I am driving the car down the highway. It’s a cold morning. My seat heater feels warm. We are listening to Radiohead. That car is red. I can smell Starbucks. It’s Tuesday morning, and we are on our way to physical therapy where Lizzie will play. Lizzie will play and Mommy will relax, and in one hour we’ll go home.
I found that staying aware of tangible things around me left less mental space for catastrophizing. Over the next few months, Lizzie made progress in all of her therapies, and I even started to look forward to appointments. Sally reminded me that before every appointment, I could make the decision to go or not. The freedom to choose gave me the strength to go again and again.
Panic Coping Strategy #3: Exposure
What turns a formerly dreaded activity in a tolerable one? According to cognitive behavioral therapists, it’s exposure. Exposure therapy can be conducted in a number of systematic ways under the care of a therapist. But I went through a sort of forced in vivo exposure by committing to follow through with Lizzie’s treatment.
As repeated exposure blunted my fear response, I was building positive associations with every appointment that ended well. Over the next few months, positive associations began to replace my preoccupation with worries that Lizzie would be sentenced to a lifetime of interventions.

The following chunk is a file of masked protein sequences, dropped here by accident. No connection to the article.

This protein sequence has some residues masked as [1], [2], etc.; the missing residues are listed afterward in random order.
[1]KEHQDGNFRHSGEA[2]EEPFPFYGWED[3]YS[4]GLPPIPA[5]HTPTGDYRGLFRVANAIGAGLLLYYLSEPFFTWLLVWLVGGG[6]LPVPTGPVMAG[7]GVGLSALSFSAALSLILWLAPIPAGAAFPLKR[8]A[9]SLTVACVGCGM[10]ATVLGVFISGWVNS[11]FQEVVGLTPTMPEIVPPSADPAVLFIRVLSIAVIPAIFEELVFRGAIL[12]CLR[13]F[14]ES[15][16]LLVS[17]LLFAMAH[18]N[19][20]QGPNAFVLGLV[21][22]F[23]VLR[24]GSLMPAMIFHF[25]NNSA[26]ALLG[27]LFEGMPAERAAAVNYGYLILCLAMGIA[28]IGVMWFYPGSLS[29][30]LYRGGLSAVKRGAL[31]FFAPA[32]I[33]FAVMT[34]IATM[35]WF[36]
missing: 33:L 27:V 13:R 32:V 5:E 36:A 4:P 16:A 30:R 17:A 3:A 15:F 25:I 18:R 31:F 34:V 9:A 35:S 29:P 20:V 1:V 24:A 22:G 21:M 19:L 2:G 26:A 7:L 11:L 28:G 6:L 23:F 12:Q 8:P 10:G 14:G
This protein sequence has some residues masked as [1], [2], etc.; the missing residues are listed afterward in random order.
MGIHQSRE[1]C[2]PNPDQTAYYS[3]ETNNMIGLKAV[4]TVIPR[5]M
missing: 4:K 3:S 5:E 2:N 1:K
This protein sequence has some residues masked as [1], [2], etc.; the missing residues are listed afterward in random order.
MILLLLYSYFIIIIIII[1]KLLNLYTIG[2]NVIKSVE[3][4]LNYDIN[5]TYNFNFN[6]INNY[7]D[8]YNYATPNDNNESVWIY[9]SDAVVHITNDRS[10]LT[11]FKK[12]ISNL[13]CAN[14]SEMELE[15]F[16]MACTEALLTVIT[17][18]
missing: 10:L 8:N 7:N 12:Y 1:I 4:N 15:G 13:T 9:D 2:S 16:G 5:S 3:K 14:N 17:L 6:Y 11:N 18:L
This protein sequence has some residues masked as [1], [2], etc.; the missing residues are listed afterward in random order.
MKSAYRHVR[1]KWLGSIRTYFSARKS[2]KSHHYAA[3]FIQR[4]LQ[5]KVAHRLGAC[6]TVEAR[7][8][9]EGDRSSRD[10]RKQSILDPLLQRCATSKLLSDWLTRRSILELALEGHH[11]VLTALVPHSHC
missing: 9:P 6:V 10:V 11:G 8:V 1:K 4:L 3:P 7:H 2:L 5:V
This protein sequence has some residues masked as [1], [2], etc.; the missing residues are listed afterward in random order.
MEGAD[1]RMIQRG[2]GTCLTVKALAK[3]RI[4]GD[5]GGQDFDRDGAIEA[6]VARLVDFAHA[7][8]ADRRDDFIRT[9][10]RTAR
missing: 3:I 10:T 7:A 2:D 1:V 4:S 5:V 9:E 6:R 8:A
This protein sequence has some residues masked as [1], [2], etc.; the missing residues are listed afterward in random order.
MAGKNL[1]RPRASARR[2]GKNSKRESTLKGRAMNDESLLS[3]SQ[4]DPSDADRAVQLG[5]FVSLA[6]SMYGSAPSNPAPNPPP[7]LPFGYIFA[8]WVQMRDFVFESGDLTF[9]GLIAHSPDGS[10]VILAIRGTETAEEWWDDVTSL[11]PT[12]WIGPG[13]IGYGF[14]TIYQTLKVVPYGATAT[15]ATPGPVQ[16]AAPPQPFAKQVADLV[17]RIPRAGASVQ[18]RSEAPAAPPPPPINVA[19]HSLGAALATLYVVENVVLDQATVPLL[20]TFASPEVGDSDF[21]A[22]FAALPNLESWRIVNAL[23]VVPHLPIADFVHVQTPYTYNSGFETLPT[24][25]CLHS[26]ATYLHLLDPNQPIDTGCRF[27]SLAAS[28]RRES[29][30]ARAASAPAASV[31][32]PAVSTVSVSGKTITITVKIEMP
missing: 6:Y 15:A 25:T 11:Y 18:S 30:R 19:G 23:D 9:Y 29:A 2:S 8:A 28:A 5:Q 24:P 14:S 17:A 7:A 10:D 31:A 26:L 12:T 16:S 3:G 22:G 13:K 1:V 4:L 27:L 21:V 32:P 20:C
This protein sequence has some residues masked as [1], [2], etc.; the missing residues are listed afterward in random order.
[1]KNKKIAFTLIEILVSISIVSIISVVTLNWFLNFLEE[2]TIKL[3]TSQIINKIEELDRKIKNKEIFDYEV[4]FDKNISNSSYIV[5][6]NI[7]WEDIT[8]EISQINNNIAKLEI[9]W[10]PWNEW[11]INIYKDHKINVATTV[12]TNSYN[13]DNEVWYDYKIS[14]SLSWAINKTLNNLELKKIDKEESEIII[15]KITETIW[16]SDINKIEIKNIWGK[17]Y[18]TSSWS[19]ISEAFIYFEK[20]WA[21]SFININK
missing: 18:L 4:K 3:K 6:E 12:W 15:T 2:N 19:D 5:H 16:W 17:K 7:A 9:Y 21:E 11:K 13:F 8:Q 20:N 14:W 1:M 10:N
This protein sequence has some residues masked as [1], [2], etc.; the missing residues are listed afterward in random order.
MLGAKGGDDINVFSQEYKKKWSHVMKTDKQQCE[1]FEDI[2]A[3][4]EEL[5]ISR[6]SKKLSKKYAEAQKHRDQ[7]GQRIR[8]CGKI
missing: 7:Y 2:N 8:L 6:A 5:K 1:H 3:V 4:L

Panic Coping Strategy #4: Identify Common Thinking Errors
Therapy helped me identify what thinking errors made me so afraid of taking Lizzie to the doctor.
Because of all-or-nothing thinking, I believed, “Unless the doctor says Lizzie is definitely fine, she is definitely not fine.” There was no room for uncertainty. Thanks to overgeneralization, I applied a few bad medial experiences to every single appointment thereafter. Due to emotional reasoning, I thought my feelings of anger, frustration, and fear were proof that Lizzie was unwell.
These common thinking errors are illogical... once you learn to recognize and correct them. To a tired and anxious mind, they sound true enough to prop up a shaky structure of fearful beliefs.
As Lizzie grows up, she gets stronger, and the frequency of medical follow-ups has dropped. As Lizzie grows up, I get stronger, and I’ve learned to manage my anxiety at her appointments. I will even celebrate getting through one without a panic attack, but they still happen sometimes. I panicked at the hospital during an x-ray; I panicked at the pediatrician’s office when she suggested further testing; I panicked at the ENT office before a hearing test.
But I don't panic at speech therapy appointments anymore. I let Lizzie go play with her therapist while I enjoy the break.
If you or someone you know is experiencing antenatal or postpartum depression or anxiety, contact the Postpartum Health Alliance warmline at (888) 724-7240, or Postpartum Support International at (800) 944-4773. If you are thinking of harming yourself or your baby, get help right away by calling the National Suicide Prevention Lifeline at 1-800-273-8255, or dialing 911. For more resources, you can visit Postpartum Support International.